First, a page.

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I am currently looking at a performance problem with a widely used .NET CMS system, and have a particular table with approximately 5,000,000 records in it which is the root cause of these problems, just querying the contents of this table takes up to 2 minutes on my local development environment.

Looking at the schema for the table, I have noticed there is just a single unique nonclustered index and no clustered index.

The table & index are defined as follows

CREATE TABLE [dbo].[MyTable](
    [Id] [uniqueidentifier] NOT NULL,
    [ItemId] [uniqueidentifier] NOT NULL,
    [Language] [nvarchar](50) NOT NULL,
    [FieldId] [uniqueidentifier] NOT NULL,
    [Value] [nvarchar](max) NOT NULL,
    [Created] [datetime] NOT NULL,
    [Updated] [datetime] NOT NULL

    [ItemId] ASC,
    [Language] ASC,
    [FieldId] ASC

Does anyone have any suggestions around indexes on this table to improve query performance and specifically, is it generally good practice to always define a clustered index on a table?


share|improve this question
In order to suggest which indexes would help, we'd need to know how you are accessing the table. What are the queries you execute against it? – hatchet Jul 25 '11 at 13:12
For any "normal" data table - yes, I would always recommend a good clustered index (on a narrow, stable, unique and preferably ever-increasing column). This might not apply to temporary tables, tables used for e.g. bulk inserts and so on - but anything else does benefit from a good clustered index, yes – marc_s Jul 25 '11 at 13:25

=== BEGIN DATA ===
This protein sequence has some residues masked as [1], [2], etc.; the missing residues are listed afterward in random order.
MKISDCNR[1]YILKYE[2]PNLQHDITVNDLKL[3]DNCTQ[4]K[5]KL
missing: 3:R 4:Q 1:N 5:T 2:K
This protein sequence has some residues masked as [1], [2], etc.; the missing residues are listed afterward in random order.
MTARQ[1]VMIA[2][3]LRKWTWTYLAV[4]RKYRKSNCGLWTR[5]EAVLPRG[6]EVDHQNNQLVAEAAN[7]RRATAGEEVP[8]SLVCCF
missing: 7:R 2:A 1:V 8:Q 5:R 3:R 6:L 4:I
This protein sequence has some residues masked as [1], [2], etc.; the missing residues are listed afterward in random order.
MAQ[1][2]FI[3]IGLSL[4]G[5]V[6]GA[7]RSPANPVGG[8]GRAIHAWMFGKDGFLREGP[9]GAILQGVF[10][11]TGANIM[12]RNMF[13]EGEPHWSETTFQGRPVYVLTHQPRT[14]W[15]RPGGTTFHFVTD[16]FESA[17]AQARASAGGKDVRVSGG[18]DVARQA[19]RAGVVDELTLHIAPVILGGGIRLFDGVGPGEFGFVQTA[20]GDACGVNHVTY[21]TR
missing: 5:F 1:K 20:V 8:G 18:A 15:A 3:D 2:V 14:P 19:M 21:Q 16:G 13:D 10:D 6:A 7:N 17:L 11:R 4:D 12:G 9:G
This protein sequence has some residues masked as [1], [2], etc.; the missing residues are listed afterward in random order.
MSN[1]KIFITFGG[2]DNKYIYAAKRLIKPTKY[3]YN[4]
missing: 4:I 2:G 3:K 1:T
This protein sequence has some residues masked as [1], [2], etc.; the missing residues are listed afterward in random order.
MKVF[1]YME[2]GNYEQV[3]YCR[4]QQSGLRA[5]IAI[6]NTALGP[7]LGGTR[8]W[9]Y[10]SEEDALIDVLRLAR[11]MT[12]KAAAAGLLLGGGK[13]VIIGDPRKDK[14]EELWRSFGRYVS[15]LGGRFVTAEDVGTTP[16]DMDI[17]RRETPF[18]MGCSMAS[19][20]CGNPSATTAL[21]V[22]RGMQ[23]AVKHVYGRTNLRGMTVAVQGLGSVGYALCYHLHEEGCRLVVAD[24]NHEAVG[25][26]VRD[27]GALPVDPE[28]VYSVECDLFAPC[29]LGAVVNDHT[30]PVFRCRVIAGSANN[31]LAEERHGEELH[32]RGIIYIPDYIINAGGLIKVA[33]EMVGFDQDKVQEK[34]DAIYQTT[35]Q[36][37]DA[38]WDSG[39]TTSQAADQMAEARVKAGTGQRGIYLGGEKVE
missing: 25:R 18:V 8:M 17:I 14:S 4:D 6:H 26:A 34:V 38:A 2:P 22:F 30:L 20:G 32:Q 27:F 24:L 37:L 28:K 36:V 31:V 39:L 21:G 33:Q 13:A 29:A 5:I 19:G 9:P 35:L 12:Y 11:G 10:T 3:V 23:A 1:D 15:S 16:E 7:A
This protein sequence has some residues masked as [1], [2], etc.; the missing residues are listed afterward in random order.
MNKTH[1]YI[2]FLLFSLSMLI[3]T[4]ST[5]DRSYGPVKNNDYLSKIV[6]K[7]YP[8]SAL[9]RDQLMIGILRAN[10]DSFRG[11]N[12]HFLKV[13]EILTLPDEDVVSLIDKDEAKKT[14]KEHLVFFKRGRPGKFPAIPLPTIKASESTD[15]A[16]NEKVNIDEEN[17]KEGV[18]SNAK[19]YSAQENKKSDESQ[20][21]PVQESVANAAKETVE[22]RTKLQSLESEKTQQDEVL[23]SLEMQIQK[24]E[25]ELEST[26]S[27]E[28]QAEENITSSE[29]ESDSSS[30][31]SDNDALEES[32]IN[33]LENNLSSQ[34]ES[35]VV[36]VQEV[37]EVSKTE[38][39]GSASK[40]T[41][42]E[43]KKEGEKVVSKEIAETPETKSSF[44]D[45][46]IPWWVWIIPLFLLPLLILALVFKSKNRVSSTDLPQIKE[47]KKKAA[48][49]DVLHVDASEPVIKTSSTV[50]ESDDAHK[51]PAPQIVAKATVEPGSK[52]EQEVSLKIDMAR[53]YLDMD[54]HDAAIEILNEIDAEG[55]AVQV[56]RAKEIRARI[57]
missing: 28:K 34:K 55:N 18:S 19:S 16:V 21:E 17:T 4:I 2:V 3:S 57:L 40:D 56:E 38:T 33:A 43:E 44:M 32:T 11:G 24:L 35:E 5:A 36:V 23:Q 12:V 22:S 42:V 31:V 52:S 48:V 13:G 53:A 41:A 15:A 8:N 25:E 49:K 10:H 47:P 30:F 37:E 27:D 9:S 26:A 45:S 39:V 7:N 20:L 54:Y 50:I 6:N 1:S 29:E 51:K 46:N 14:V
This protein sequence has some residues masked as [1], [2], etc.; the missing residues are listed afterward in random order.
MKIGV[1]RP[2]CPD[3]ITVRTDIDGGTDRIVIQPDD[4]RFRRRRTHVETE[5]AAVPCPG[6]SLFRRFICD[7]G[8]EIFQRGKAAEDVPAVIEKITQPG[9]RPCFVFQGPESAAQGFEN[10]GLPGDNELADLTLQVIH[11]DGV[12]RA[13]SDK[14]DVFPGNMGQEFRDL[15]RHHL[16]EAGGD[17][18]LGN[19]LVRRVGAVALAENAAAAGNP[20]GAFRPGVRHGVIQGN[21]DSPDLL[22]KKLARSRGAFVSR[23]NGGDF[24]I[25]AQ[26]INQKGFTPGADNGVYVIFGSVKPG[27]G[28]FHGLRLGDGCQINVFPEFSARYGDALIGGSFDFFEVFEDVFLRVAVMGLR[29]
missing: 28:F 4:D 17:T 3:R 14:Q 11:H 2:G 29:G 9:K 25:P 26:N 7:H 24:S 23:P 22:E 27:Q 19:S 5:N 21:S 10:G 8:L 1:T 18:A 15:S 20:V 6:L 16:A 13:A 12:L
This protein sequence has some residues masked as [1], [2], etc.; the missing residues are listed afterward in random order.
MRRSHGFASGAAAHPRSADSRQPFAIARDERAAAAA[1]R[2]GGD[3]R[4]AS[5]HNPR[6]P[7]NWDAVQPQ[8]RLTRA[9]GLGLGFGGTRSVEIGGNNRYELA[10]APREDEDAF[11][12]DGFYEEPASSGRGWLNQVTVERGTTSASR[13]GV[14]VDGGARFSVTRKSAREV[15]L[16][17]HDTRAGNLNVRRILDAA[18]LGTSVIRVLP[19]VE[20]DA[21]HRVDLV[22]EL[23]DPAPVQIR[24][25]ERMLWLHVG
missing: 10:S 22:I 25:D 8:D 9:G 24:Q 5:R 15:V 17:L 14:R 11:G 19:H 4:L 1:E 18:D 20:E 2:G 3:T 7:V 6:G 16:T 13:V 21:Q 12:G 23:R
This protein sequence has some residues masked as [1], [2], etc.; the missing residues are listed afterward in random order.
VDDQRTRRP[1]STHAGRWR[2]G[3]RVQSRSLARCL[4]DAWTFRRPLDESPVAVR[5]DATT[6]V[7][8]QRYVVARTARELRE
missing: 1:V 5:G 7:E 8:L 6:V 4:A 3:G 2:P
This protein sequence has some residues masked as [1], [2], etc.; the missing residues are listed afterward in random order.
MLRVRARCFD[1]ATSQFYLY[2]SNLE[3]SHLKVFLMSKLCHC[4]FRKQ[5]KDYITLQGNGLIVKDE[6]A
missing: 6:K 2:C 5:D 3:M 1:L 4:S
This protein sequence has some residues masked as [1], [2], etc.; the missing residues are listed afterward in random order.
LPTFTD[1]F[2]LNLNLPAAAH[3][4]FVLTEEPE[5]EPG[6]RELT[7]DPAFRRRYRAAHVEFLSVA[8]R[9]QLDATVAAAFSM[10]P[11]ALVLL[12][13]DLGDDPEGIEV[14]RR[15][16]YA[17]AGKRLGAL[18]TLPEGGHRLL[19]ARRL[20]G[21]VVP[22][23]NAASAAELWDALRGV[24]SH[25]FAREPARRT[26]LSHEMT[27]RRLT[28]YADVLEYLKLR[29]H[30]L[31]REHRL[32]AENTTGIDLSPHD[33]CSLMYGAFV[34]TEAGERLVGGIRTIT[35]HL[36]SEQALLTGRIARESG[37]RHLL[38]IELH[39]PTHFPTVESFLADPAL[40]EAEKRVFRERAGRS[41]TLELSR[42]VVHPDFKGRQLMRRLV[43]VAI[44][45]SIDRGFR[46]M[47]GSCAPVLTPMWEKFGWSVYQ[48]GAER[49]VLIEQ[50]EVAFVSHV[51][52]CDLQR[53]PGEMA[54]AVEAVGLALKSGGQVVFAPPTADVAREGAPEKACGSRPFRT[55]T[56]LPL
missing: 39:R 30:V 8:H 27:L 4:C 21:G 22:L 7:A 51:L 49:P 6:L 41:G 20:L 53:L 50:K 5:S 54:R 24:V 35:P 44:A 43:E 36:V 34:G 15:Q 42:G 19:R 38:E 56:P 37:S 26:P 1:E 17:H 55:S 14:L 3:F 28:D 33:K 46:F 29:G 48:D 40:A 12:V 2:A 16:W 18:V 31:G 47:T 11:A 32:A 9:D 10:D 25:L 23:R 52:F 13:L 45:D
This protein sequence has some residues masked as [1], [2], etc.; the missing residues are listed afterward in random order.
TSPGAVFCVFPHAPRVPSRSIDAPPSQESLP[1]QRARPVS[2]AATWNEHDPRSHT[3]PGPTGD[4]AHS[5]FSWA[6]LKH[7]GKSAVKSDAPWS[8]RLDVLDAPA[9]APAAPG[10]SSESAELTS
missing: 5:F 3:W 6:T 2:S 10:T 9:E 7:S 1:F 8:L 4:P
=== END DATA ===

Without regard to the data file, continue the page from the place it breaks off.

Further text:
Clustered index sorts the table on the index key and stores it physically in that order. Which is why only 1 clustered index can be defined on any table. It is advisable to have ur clustered index on unique values for best results.

If there are a variety of queries which access your table(using columns which are not in the clustered index) it would be better to have more non clustered index on those columns filterd by these queries.

check this msdn link for details on clustered index

share|improve this answer

I'm agreeing with Randy in that it depends on what the table is primarily going to be used for. This is a great article on "the clustered index debate".

There's way too much to sum up here, but in general INSERT is always faster with a clustered index, UPDATE is usually faster, and SELECT depends more upon other factors like having covering non-clustered indexes.

share|improve this answer

i don't think you can say 'always' good or bad.

do you have an explain plan for the query that does not perform?

if the where clause of that query does not use the indexed columns, then an additional index may help dramatically.

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